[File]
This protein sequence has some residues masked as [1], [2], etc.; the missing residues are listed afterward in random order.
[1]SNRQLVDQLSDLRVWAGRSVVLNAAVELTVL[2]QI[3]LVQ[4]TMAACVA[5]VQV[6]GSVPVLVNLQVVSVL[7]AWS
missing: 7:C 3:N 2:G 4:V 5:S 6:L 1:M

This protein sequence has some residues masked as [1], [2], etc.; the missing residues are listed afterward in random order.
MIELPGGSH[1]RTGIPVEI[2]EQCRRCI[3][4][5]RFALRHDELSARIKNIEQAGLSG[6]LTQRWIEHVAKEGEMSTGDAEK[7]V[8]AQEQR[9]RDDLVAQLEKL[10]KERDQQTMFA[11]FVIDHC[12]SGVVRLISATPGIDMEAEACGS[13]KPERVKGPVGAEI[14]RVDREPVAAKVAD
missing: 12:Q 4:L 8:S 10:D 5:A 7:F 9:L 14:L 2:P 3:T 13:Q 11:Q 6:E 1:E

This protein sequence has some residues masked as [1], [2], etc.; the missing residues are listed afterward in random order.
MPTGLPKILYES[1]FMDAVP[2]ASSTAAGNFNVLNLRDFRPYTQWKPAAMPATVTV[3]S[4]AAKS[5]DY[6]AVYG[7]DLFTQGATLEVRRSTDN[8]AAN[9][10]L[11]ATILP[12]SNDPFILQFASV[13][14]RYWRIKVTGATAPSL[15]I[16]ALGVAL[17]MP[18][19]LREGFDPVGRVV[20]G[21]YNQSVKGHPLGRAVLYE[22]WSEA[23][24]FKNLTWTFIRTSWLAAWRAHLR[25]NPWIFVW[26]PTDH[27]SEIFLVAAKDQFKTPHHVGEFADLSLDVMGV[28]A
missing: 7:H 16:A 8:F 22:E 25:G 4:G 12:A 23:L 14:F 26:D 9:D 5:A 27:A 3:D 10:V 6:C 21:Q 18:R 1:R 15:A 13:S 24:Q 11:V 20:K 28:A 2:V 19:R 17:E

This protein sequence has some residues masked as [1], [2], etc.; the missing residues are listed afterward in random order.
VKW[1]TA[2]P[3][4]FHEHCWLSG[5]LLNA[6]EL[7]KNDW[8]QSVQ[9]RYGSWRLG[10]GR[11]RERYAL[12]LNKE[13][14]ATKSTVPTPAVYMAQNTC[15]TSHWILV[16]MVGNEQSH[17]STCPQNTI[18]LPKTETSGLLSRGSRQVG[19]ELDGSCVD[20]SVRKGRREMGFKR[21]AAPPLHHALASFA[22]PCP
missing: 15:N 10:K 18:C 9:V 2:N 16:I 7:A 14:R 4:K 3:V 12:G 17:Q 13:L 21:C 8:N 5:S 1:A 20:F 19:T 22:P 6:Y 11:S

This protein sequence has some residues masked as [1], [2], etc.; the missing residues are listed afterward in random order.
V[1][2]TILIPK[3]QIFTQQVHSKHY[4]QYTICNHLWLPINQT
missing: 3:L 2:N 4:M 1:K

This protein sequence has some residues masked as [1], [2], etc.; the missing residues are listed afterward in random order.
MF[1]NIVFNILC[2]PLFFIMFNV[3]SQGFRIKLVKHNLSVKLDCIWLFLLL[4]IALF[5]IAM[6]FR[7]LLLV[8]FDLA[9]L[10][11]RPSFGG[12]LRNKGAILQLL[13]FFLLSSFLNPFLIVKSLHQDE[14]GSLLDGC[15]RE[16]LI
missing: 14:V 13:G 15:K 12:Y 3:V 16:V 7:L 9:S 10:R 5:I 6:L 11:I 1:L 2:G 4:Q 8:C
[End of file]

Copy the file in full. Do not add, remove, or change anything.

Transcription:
This protein sequence has some residues masked as [1], [2], etc.; the missing residues are listed afterward in random order.
[1]SNRQLVDQLSDLRVWAGRSVVLNAAVELTVL[2]QI[3]LVQ[4]TMAACVA[5]VQV[6]GSVPVLVNLQVVSVL[7]AWS
missing: 7:C 3:N 2:G 4:V 5:S 6:L 1:M

This protein sequence has some residues masked as [1], [2], etc.; the missing residues are listed afterward in random order.
MIELPGGSH[1]RTGIPVEI[2]EQCRRCI[3][4][5]RFALRHDELSARIKNIEQAGLSG[6]LTQRWIEHVAKEGEMSTGDAEK[7]V[8]AQEQR[9]RDDLVAQLEKL[10]KERDQQTMFA[11]FVIDHC[12]SGVVRLISATPGIDMEAEACGS[13]KPERVKGPVGAEI[14]RVDREPVAAKVAD
missing: 12:Q 4:L 8:S 10:D 5:A 7:F 9:L 14:L 2:P 3:T 13:Q 11:Q 6:E 1:E

This protein sequence has some residues masked as [1], [2], etc.; the missing residues are listed afterward in random order.
MPTGLPKILYES[1]FMDAVP[2]ASSTAAGNFNVLNLRDFRPYTQWKPAAMPATVTV[3]S[4]AAKS[5]DY[6]AVYG[7]DLFTQGATLEVRRSTDN[8]AAN[9][10]L[11]ATILP[12]SNDPFILQFASV[13][14]RYWRIKVTGATAPSL[15]I[16]ALGVAL[17]MP[18][19]LREGFDPVGRVV[20]G[21]YNQSVKGHPLGRAVLYE[22]WSEA[23][24]FKNLTWTFIRTSWLAAWRAHLR[25]NPWIFVW[26]PTDH[27]SEIFLVAAKDQFKTPHHVGEFADLSLDVMGV[28]A
missing: 7:H 16:A 8:F 22:E 25:G 4:G 12:A 23:L 14:F 26:D 9:D 5:A 27:A 3:D 10:V 6:C 21:Q 18:R 1:R 15:A 13:S 24:Q 11:V 20:K 28:A 2:V 19:R 17:E

This protein sequence has some residues masked as [1], [2], etc.; the missing residues are listed afterward in random order.
VKW[1]TA[2]P[3][4]FHEHCWLSG[5]LLNA[6]EL[7]KNDW[8]QSVQ[9]RYGSWRLG[10]GR[11]RERYAL[12]LNKE[13][14]ATKSTVPTPAVYMAQNTC[15]TSHWILV[16]MVGNEQSH[17]STCPQNTI[18]LPKTETSGLLSRGSRQVG[19]ELDGSCVD[20]SVRKGRREMGFKR[21]AAPPLHHALASFA[22]PCP
missing: 15:N 10:K 18:C 9:V 2:N 16:I 7:A 14:R 4:K 3:V 12:G 17:Q 13:L 21:C 8:N 5:S 1:A 20:F 19:T 22:P 6:Y 11:S

This protein sequence has some residues masked as [1], [2], etc.; the missing residues are listed afterward in random order.
V[1][2]TILIPK[3]QIFTQQVHSKHY[4]QYTICNHLWLPINQT
missing: 3:L 2:N 4:M 1:K

This protein sequence has some residues masked as [1], [2], etc.; the missing residues are listed afterward in random order.
MF[1]NIVFNILC[2]PLFFIMFNV[3]SQGFRIKLVKHNLSVKLDCIWLFLLL[4]IALF[5]IAM[6]FR[7]LLLV[8]FDLA[9]L[10][11]RPSFGG[12]LRNKGAILQLL[13]FFLLSSFLNPFLIVKSLHQDE[14]GSLLDGC[15]RE[16]LI
missing: 14:V 13:G 15:K 12:Y 3:V 16:V 7:L 9:S 10:R 5:I 6:L 11:I 1:L 2:G 4:Q 8:C